(This is the sixth in a series of posts on eponyms.)
Leotards, a tight-fitting one-piece garment, are worn by various types of athletes and performers, for example, acrobats, dancers, figure skaters, and gymnasts. By the latter part of the 1900s, leotards had also become common attire for exercise. Other types of garments strongly influenced by leotards include one-piece bathing suits, biketards, and unitards.
The leotard was made popular by Jules Léotard (1838/1842-1870). To make sense of that statement, we need a little background that relies on his father’s business:
Part of his father’s gymnasium was a swimming pool which had skylights in the roof and young Leotard was tasked with the job of opening and closing them using their long ropes. He began swinging from rope to rope over the pool. He then started practicing on a swinging bar and developed such grace and skill that his antics drew comments of admiration from his father’s customers.
Before long, Léotard was invited to take his flying trapeze act to a circus in Paris, which necessitated that he be properly outfitted. He insisted on the design of the tight-fitting garment (the original was apparently made of velvet!) that eventually became known by his name, although not until after his death. (Incidentally, Léotard himself referred to the garment as a “maillot,” a term fashion designers still use in reference to a woman’s one-piece swimsuit.) For more on Léotard, see the PBS and Victoria and Albert Museum articles.
commercial technology 687.16
home economics 646.3
home sewing 646.47
The interdisciplinary number for activewear is 796 Athletic and outdoor sports and games—the clothing for an activity going with the activity—where a work like The sports bible: encyclopedia for activewear, outerwear, streetwear & sports fashion is classed. (Notation T1—03 Dictionaries, encyclopedias, concordances is not added, because activewear/clothing does not approximate the whole of 796.) Works on specific aspects of activewear would be classed in the other numbers; for example, Sewing active wear is classed in 646.47 Construction of garments for special purposes, with its including note, “Including activewear (clothing for athletic and outdoor sports, . . .”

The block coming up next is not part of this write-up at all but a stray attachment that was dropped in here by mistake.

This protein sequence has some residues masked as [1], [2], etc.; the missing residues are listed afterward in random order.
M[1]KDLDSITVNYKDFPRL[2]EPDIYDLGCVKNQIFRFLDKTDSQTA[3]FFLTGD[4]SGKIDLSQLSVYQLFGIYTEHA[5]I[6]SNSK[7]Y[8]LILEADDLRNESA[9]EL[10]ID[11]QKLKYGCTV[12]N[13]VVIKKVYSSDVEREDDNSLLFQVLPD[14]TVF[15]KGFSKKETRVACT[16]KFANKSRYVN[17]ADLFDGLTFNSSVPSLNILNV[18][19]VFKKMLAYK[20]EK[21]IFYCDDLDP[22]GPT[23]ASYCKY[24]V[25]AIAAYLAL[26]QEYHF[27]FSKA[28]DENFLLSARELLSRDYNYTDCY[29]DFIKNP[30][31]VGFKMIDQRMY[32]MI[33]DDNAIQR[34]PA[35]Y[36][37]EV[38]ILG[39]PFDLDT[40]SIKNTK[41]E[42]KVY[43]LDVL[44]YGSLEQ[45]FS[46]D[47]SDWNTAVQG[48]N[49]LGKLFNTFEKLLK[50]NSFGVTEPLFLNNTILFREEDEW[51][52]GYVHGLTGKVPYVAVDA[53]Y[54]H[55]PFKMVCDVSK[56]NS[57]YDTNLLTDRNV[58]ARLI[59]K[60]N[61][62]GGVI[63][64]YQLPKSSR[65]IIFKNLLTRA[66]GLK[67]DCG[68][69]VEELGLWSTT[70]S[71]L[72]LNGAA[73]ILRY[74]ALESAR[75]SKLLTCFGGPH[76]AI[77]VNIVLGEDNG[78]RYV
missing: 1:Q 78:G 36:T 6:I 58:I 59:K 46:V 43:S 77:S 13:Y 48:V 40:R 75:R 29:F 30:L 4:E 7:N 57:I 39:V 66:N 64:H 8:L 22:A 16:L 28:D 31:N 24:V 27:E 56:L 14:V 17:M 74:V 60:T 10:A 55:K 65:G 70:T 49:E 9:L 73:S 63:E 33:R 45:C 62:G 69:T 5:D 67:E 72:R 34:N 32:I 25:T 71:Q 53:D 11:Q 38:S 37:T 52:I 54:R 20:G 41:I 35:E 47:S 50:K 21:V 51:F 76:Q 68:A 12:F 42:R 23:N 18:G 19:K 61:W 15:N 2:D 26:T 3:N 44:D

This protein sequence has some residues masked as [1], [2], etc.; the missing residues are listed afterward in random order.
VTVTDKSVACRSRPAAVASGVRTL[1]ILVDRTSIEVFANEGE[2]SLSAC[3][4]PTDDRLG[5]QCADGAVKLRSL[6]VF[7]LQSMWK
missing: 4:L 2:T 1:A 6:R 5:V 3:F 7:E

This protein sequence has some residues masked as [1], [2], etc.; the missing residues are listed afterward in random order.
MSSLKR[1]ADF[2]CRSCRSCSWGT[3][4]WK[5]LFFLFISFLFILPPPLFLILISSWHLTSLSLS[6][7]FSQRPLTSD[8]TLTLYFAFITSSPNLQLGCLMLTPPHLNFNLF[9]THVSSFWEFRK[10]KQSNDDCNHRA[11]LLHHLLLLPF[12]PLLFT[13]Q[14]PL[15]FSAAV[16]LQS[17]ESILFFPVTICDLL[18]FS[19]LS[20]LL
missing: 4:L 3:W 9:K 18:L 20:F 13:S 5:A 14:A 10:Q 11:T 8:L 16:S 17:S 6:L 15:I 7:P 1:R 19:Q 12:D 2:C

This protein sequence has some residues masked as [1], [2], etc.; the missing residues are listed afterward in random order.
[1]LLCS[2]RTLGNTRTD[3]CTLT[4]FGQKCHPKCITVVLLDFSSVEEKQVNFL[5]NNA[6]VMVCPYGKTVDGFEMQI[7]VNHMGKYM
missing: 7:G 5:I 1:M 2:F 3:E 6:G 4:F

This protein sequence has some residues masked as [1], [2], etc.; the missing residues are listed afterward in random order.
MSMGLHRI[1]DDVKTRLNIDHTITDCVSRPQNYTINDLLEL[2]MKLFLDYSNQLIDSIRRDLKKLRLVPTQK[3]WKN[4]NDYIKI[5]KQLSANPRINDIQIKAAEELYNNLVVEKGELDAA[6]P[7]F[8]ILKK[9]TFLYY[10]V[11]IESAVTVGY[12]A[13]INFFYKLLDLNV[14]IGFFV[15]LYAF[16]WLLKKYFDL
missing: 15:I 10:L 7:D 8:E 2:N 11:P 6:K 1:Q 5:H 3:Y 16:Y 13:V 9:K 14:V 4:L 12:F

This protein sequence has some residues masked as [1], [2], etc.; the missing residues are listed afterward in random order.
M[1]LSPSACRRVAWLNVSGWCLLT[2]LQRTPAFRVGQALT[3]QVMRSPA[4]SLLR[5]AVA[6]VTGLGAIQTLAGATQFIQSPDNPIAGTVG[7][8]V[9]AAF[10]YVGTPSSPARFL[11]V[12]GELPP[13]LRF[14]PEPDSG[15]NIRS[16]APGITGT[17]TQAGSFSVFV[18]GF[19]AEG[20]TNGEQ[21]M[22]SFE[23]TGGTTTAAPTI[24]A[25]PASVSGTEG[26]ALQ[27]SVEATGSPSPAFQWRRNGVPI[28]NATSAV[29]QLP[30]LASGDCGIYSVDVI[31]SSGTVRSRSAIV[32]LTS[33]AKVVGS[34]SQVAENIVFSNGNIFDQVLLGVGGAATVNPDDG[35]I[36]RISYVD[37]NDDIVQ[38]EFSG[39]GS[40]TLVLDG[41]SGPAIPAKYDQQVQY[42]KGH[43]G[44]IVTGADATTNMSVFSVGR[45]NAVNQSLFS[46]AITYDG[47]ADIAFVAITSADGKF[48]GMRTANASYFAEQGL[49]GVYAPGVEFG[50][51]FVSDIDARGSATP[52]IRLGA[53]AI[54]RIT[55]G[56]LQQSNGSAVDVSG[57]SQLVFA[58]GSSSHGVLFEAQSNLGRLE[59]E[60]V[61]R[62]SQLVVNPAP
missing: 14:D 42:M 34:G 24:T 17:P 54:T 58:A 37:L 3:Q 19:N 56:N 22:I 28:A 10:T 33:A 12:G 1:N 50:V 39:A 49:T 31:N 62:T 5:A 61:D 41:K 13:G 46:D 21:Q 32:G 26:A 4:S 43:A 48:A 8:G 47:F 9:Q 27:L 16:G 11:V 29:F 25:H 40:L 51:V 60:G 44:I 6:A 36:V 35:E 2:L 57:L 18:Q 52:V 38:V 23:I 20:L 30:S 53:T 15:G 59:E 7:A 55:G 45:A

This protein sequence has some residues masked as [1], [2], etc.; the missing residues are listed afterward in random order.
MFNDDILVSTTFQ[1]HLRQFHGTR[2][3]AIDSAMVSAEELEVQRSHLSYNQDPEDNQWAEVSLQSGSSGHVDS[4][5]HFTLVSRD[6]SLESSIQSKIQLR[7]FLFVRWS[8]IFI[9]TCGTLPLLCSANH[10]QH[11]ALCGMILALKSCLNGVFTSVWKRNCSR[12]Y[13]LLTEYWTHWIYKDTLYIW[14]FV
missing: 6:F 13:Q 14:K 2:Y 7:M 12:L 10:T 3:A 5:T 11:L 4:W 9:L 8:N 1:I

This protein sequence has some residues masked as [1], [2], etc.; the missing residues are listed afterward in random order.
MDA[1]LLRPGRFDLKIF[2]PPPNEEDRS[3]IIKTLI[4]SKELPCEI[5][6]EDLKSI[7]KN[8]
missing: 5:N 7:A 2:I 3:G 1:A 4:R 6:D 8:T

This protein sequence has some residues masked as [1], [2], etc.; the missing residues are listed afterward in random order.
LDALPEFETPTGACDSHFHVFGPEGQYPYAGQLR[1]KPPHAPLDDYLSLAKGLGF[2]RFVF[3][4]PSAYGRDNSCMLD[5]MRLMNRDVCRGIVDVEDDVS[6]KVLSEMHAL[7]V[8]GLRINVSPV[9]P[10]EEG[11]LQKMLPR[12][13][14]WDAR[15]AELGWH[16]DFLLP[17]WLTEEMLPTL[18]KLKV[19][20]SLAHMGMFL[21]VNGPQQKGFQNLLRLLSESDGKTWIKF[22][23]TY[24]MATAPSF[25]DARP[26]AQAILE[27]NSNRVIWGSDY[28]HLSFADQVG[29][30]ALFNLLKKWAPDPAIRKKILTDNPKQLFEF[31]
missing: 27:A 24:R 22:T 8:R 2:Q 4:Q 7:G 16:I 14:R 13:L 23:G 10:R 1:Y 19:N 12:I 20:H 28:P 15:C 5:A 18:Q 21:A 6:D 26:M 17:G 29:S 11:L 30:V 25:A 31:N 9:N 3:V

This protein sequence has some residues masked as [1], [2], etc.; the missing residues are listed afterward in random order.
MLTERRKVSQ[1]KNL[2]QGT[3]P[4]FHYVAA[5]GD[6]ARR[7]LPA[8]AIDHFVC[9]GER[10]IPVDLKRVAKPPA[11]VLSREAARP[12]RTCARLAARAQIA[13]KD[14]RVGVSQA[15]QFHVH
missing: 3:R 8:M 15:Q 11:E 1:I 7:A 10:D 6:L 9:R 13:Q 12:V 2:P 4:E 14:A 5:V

And what about the comprehensive biography number for Léotard? The ubiquity of leotards aside, Léotard’s most significant contribution—and the basis of his comprehensive biography number—is his creation of the flying trapeze act. His comprehensive biography number, used for works like La course aux trapèzes volants: l'exploit de Jules Léotard! [The flying trapeze race: the feat of Jules Léotard!] and Pirouettes et collants blancs: mémoires de Jules Léotard, le premier des trapézistes (1860) [Pirouettes and white tights: memoires of Jules Léotard, the first trapeze artist (1860)] is therefore 791.34092 Acrobatics and trapeze work—Biography, built from 791.34 (Circuses) Acrobatics and trapeze work, plus T1—092 Biography. By the way, the number for “The Daring Young Man on The Flying Trapeze,” a song written about Léotard, is 782.42164 Western popular songs, built with 782.42 (Secular) Songs, plus 164 from 781.64 Western popular music, following the instructions at 782.1-782.4 Vocal forms.